Of course, I don’t believe Dead Girl Shows are the cause of Minassian’s rage, or that of men like him. But I do believe that the prevalence of their tropes and Minassian’s murderous rampage are both symptoms of societal gender roles that, for centuries, have told us that women are meant to serve men. And so, in my simplified theorization: At a time when, in real life, men are increasingly losing their dominance over women, Dead Girl Shows offer an acceptable opportunity to see women in the most extreme state of submission—merely a beautiful corpse.
To try to understand if there’s actual validity to this theory, I reached out to Linda Ong, chief culture officer at Civic Entertainment Group, which advises the TV industry on consumer sensibilities. “Today, the popularity of crime programming can be attributed in part to the shifting view of women in society,” she said. “Viewers with more traditional tastes like to see men and women in traditional gender roles. They’re used to seeing women portrayed as victims…The success of the Dirty John podcast is a great example of this.”
Dr. Kimberly Davies, professor of sociology and chair of the department of social sciences at Augusta University, offered me another explanation: Crime shows that center on the murder of a woman play on the fears of women. “Men are far more likely to be victims of violent crime,” says Davies. “But women fear it more.” (In 2015, 78 percent of murder victims were men, and 20.9 percent were women.) But to her, that doesn't contradict Bolin’s suggestion that Dead Girl media works to enforce a social hierarchy.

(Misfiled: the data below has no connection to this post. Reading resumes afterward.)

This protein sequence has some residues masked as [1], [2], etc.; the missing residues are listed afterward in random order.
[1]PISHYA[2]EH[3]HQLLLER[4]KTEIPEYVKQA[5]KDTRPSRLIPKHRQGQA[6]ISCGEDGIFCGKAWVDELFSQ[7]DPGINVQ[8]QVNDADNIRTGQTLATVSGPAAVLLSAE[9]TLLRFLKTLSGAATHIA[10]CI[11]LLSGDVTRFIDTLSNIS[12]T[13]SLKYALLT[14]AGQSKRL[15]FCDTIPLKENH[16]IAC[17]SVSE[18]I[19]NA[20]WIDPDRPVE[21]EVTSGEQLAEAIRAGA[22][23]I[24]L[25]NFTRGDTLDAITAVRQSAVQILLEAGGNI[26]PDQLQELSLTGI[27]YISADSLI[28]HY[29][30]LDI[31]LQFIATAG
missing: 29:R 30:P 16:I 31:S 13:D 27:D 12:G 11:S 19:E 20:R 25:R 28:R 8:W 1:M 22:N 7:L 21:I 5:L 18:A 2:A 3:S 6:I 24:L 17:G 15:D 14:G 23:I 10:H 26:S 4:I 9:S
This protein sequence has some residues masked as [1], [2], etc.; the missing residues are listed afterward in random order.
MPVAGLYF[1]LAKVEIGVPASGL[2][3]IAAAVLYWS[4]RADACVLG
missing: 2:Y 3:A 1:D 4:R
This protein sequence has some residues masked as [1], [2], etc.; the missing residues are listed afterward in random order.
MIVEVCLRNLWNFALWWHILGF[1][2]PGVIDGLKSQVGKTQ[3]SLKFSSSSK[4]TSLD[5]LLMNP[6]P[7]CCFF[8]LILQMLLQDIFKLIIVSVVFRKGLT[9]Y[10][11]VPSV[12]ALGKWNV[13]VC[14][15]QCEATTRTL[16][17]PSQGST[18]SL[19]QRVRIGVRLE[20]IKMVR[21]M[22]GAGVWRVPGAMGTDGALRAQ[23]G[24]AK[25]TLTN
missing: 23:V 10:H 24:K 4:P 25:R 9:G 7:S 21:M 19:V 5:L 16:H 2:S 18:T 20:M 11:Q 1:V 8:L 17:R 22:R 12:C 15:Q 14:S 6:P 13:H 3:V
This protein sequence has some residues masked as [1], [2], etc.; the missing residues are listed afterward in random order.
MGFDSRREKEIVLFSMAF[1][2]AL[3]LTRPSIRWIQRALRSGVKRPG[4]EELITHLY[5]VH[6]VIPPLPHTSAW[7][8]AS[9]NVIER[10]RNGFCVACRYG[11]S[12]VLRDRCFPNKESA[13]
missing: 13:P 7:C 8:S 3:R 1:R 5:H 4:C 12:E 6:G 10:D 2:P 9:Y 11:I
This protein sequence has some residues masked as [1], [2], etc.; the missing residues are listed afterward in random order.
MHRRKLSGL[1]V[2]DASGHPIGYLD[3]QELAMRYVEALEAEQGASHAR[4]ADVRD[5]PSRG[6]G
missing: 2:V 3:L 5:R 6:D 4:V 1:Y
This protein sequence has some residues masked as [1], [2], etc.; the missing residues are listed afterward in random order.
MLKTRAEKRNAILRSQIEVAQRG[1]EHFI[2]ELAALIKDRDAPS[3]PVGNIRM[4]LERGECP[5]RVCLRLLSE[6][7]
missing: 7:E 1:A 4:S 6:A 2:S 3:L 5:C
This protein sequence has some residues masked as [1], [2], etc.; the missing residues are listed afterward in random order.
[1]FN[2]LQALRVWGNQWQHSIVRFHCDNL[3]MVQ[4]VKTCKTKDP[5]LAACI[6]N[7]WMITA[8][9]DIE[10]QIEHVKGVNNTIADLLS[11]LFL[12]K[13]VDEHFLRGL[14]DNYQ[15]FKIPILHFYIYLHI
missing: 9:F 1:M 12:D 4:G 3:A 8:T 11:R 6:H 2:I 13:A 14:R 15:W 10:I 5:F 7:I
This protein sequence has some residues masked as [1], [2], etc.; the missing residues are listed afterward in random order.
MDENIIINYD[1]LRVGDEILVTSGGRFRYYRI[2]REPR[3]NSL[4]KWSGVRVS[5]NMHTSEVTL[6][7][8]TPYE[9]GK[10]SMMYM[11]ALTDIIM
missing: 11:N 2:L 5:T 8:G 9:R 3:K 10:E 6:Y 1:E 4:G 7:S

“I watch a lot of English crime shows. When there’s a woman out in the middle of nowhere, in the woods, we know something’s going to happen,” Davies said. “That’s a way of keeping women in their place…[it] shows victims in a light that suggests they contribute to their victimization.” In Dead Girl Shows, just like in rape cases, she said, “You know what the woman was doing, what she was wearing, where she was…” In other words, Dead Girl Shows make the dead girl’s victimization seem inevitable and deserved.
In terms of why Dead Girl Shows are so popular right now, though, Ong had a theory I hadn’t considered—which takes a slightly more optimistic view of things by focusing less on the murder and more on the plot’s resolution. “We’re living in a time of extreme disorientation in this country, so content with themes of danger, chaos, questionable ethics and injustice feel relevant to consumers right now,” she said. “Culture is thirsty for investigation and resolution today. Trying to solve crimes offers viewers hope, purpose, and progress—or at least makes them feel that way.”